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An excerpt from www.HouseOfNames.com archives copyright 2000 - 2015

Where did the Irish Ternes family come from? When did the Ternes family first arrive in the United States? Where did the various branches of the family go? What is the Ternes family history?

The original Gaelic versions of today's Irish names demonstrate a proud, ancient past. The original Gaelic form of the name Ternes is Mac Tighearnain, which is derived from the word tighearna, which means "lord."

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People who were accounted for by scribes and church officials often had their name recorded many different ways because pronunciation was the only guide those scribes and church officials had to go by. This resulted in the problem of one person's name being recorded under several different variations, creating the illusion of more than one person. Among the many spelling variations of the surname Ternes that are preserved in archival documents are Tiernan, Tierman, Ternan, Kiernan and others.

First found in County Cavan, at Tullyhunco where the "Annals of the Four Masters" show no fewer than 33 Tiernans. Almost all were Chiefs of Teallach Donnchadha. Despite their high ranking, their exploits were not well documented from 1250-1550. One must presume that they ruled with compassion and understanding and were amiable to their fellow man. The "Mac" prefix of the name is typically spelt "MacTernan" or "McTernan" and is usually found in the Cavan- Leitrim area of Ireland.


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This web page shows only a small excerpt of our Ternes research. Another 174 words(12 lines of text) covering the year 1800 is included under the topic Early Ternes History in all our PDF Extended History products.

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More information is included under the topic Early Ternes Notables in all our PDF Extended History products.

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Death and immigration greatly reduced Ireland's population in the 19th century. For the native Irish people poverty, hunger, and racial prejudice was common. Therefore, thousands left their homeland to seek opportunity in North America. Those who survived the journey and the quarantine camps to which they arrived, were instrumental towards building the strong developing nations of the United States and the future Canada. By far, the largest influx of Irish settlers occurred with Great Potato Famine during the late 1840s. These were employed as construction or factory workers. An examination of passenger and immigration lists has shown early immigrants bearing the name Ternes:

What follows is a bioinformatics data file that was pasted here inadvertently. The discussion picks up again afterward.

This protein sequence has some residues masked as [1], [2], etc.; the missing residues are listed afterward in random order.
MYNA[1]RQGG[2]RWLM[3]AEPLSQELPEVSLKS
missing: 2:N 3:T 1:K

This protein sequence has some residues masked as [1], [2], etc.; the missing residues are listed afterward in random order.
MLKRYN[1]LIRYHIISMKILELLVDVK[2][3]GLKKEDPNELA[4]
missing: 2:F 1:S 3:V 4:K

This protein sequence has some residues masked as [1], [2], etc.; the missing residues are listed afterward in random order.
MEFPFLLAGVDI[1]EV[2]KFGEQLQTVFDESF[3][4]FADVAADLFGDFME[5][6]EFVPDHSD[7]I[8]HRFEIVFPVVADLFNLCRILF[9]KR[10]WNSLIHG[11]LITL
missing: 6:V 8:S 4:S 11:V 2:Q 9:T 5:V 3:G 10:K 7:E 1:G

Ternes Settlers in United States in the 19th Century


  • Christian Ternes, who arrived in North America in 1887

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  1. Best, Hugh. Debrett's Texas Peerage. New York: Coward-McCann, 1983. Print. (ISBN 069811244X).
  2. Browning, Charles H. Americans of Royal Descent. Baltimore: Genealogical Publishing. Print.
  3. McDonnell, Frances. Emigrants from Ireland to America 1735-1743 A Transcription of the report of the Irish House of Commons into Enforced emigration to America. Baltimore: Genealogical Publishing, 1992. Print. (ISBN 0-8063-1331-5).
  4. Somerset Fry, Peter and Fiona Somerset Fry. A History of Ireland. New York: Barnes and Noble, 1993. Print. (ISBN 1-56619-215-3).
  5. Bowman, George Ernest. The Mayflower Reader A Selection of Articales from The Mayflower Descendent. Baltimore: Genealogical Publishing. Print.
  6. Land Owners in Ireland. Genealogical Publishing. Print. (ISBN 0-8063-1203-3).
  7. MacLysaght, Edward. The Surnames of Ireland 3rd Edition. Dublin: Irish Academic, 1978. Print. (ISBN 0-7165-2278-0).
  8. MacLysaght, Edward. Irish Families Their Names, Arms and Origins 4th Edition. Dublin: Irish Academic, 1991. Print. (ISBN 0-7165-2364-7).
  9. Harris, Ruth-Ann and B. Emer O'Keefe. The Search for Missing Friends Irish Immigrant Advertisements Placed in the Boston Pilot Volume II 1851-1853. Boston, MA: New England Historic Genealogical Society, 1991. Print.
  10. Woulfe, Rev. Patrick. Irish Names and Surnames Collected and Edited with Explanatory and Historical Notes. Kansas City: Genealogical Foundation, 1992. Print. (ISBN 0-940134-403).
  11. ...


This page was last modified on 27 October 2010 at 14:01.

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